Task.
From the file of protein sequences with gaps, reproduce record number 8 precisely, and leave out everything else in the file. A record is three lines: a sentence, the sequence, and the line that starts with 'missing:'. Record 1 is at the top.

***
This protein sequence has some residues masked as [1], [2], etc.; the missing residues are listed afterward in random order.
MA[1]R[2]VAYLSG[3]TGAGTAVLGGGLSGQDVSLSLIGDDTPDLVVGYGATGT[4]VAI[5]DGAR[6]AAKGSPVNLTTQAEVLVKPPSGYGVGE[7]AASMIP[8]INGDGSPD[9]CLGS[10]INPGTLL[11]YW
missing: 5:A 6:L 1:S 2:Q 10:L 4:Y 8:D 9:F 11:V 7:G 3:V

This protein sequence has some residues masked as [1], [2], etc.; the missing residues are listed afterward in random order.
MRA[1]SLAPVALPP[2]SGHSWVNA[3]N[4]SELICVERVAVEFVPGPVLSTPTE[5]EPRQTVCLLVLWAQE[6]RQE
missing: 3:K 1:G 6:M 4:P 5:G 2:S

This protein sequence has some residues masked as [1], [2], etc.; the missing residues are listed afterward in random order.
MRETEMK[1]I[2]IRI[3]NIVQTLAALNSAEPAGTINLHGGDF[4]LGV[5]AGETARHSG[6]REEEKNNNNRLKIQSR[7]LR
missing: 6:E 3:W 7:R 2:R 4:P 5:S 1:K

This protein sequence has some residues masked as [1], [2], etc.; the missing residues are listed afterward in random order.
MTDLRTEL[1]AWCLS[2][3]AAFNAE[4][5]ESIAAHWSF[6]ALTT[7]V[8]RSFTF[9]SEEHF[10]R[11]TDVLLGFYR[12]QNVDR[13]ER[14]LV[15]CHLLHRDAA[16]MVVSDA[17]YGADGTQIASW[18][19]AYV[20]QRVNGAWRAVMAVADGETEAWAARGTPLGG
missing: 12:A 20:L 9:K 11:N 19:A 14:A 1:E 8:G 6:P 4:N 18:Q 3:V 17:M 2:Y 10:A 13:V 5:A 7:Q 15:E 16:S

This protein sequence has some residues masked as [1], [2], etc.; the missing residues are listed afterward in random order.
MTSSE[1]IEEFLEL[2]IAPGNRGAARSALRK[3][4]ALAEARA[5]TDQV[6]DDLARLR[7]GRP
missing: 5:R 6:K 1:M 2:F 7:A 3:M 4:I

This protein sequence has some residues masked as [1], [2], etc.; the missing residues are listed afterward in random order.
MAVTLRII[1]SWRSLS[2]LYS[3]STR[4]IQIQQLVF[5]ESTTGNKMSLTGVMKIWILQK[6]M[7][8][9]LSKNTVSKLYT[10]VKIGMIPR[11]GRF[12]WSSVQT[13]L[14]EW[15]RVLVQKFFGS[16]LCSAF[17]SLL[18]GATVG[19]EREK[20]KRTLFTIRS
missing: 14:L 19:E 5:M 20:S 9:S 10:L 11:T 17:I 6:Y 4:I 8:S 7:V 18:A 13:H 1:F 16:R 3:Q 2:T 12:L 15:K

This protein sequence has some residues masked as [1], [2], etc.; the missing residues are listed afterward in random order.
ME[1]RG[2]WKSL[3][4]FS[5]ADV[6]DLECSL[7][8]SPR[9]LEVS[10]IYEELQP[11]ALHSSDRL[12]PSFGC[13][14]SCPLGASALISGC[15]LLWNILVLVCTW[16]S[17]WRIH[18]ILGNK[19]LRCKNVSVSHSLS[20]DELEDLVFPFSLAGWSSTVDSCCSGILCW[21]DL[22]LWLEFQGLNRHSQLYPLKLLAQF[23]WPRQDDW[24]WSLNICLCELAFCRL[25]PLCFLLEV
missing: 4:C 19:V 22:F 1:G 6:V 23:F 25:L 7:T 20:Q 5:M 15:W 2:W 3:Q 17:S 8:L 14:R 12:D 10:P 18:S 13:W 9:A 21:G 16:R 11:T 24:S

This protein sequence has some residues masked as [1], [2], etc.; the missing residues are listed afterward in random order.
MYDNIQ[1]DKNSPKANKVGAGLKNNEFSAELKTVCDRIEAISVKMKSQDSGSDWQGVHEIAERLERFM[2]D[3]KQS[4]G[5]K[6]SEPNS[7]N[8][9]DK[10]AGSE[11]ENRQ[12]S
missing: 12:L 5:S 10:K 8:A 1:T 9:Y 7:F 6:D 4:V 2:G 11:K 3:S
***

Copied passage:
This protein sequence has some residues masked as [1], [2], etc.; the missing residues are listed afterward in random order.
MYDNIQ[1]DKNSPKANKVGAGLKNNEFSAELKTVCDRIEAISVKMKSQDSGSDWQGVHEIAERLERFM[2]D[3]KQS[4]G[5]K[6]SEPNS[7]N[8][9]DK[10]AGSE[11]ENRQ[12]S
missing: 12:L 5:S 10:K 8:A 1:T 9:Y 7:F 6:D 4:V 2:G 11:K 3:S